Continuing our exploration of the right molding process for part design (“Determining the Right Molding Process for Part Design”), this blog entry considers RIM Molding vs.Sheet Metal
Sheet metal is a very low cost option for part production, but with this process you sacrifice many design features and often add piece counts to final assembly. RIM allows for much more intricate and sophisticated form development compared to sheet metal.
Any features on the inner or outer surface of a sheet metal part must be cut out, welded, or bolted on as a secondary process. With these features molded into a RIM mold, you can reduce assembly, add value to the overall design, and ultimately lower unit costs.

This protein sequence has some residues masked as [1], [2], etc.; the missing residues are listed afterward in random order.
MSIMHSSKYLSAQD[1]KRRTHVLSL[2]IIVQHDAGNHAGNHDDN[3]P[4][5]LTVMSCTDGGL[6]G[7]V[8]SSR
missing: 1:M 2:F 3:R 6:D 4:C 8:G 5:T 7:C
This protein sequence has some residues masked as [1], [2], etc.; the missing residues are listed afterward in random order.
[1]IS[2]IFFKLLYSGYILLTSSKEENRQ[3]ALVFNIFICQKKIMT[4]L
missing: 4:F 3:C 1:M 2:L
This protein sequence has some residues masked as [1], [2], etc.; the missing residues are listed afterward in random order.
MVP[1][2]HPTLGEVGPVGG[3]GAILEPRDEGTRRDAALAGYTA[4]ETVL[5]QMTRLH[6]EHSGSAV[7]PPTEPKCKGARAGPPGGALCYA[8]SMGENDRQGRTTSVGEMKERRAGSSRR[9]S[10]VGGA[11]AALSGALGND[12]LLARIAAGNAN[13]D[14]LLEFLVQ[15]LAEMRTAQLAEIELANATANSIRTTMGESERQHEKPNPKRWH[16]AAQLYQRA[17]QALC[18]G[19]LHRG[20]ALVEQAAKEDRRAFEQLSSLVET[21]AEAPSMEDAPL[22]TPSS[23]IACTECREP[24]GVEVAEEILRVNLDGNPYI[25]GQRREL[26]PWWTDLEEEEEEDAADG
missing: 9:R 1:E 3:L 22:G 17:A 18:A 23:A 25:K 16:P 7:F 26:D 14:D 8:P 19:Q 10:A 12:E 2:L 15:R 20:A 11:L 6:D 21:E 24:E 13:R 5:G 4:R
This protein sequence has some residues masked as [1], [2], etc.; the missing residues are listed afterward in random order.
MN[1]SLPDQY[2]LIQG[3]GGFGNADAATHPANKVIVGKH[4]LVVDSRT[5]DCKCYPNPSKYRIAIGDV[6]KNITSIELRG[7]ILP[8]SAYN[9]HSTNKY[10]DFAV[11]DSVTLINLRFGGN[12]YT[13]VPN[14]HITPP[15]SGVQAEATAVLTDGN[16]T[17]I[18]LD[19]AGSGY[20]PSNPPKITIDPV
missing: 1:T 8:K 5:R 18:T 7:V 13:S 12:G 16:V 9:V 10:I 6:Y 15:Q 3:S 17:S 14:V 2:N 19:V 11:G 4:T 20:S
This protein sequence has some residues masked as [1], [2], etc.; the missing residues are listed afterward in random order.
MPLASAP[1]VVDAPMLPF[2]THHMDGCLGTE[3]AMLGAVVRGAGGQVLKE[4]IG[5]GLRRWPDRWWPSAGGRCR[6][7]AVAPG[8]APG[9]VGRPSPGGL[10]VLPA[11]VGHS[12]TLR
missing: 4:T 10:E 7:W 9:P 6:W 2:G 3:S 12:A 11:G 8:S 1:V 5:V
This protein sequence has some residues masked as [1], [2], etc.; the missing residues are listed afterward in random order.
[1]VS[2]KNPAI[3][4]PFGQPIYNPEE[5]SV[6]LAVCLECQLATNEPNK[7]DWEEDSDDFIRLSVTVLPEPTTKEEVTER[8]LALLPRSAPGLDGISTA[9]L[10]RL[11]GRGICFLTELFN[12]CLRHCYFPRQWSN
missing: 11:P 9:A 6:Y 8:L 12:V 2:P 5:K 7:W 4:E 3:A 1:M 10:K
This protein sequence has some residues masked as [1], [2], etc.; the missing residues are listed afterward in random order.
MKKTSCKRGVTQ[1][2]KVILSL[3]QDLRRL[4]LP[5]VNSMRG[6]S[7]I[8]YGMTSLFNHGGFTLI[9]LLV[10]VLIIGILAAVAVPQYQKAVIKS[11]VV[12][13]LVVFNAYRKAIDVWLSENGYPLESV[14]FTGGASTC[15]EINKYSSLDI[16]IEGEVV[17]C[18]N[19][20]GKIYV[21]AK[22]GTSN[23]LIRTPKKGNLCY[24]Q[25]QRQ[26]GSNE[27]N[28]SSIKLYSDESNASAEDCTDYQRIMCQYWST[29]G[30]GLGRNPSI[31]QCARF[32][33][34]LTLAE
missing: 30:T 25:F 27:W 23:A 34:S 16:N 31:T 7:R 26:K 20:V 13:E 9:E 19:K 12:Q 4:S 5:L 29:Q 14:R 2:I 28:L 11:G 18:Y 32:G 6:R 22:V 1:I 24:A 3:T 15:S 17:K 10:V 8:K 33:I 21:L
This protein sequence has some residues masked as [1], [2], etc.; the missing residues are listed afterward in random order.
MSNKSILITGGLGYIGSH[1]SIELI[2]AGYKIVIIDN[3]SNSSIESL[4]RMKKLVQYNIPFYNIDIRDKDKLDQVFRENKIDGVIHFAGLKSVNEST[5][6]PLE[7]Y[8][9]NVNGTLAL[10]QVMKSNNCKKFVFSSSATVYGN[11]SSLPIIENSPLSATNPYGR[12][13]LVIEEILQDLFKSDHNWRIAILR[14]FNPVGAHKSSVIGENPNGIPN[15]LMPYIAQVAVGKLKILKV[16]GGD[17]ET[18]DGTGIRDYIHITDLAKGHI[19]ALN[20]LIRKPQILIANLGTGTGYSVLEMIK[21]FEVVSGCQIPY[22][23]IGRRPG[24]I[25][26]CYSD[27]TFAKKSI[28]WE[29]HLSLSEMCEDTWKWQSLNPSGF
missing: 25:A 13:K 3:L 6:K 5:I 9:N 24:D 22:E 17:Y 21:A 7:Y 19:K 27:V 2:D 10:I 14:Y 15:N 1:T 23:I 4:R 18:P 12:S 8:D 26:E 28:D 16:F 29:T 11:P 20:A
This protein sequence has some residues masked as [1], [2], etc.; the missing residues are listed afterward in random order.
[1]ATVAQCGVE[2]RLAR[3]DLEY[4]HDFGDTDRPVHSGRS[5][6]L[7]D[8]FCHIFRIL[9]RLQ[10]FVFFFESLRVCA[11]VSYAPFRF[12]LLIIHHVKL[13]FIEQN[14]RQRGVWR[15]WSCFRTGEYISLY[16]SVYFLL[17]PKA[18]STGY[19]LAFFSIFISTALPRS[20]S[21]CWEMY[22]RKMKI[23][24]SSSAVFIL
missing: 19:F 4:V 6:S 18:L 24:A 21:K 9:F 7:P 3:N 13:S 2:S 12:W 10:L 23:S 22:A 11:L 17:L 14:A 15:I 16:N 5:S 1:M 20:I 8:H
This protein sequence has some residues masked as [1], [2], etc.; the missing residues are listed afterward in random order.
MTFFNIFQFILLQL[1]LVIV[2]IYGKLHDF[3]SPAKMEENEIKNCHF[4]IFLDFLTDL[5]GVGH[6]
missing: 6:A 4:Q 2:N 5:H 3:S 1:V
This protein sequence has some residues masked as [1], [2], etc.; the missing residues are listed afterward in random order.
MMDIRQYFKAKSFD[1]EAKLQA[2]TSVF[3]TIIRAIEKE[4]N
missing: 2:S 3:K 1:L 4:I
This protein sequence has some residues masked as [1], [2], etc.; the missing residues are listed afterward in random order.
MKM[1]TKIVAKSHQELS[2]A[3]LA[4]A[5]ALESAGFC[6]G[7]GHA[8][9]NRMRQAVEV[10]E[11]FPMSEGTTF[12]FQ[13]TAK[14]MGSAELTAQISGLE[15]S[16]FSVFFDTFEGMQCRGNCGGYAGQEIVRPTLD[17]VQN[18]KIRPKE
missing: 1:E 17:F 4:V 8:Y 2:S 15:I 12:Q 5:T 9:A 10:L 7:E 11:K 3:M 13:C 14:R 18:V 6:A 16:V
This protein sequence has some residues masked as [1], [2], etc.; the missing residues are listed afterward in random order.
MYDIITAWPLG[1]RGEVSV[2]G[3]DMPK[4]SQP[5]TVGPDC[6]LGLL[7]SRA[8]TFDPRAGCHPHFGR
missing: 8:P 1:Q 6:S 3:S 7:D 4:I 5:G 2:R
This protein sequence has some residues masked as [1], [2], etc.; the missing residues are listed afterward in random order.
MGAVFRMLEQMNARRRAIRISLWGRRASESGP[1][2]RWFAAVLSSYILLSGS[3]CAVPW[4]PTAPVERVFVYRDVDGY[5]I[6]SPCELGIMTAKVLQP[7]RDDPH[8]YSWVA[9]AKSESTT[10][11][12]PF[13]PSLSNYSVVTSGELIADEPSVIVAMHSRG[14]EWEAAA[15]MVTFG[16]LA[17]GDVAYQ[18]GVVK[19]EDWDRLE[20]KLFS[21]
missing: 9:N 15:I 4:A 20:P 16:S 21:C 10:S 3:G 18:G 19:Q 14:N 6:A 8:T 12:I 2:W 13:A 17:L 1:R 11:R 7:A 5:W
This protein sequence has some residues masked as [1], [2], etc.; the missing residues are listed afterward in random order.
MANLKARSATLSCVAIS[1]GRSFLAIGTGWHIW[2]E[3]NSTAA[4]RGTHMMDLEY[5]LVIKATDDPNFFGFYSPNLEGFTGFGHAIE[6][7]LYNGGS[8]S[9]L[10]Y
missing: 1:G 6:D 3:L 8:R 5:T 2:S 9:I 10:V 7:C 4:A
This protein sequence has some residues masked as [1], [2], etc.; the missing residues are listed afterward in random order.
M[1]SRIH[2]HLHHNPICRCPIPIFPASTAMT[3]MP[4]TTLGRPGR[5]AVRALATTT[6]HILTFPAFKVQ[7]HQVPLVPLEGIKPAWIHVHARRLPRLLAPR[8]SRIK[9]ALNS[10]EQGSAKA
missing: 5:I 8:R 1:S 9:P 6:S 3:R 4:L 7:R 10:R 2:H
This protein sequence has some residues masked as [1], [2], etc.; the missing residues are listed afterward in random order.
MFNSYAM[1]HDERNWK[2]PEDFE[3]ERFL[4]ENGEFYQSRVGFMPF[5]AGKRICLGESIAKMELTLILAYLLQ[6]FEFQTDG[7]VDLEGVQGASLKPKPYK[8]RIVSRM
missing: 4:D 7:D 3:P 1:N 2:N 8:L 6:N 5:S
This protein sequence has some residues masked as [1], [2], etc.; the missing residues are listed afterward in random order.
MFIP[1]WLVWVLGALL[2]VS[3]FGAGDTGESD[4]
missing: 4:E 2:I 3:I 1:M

Materials cannot be encapsulated in sheet metal. Only RIM can encapsulate metals, electronics, and other parts for optimum protection and strength. Both processes produce a high quality finish, but also take paint, silk screening and texturing well for improved branding.
Sheet metal is the most cost-effective option for small production volumes, but RIM could be taken into consideration if the part design is complex. While sheet metal tooling
turnaround is very quick, RIM Molding can incorporate features from production molds that require less secondary costs than sheet metal.
Up-front tooling costs of sheet metal are lower than that of RIM tools, and modifications to the design can also be made at low costs. The trade-off is that many design features cannot be incorporated into sheet metal like they would with the RIM process, and non-rectilinear sheet metal parts become cost prohibitive in production.
Other Design Considerations: Using RIM molding will yield a much more attractive, sculpted design that is lighter in weight and has better chemical resistance and insulation properties.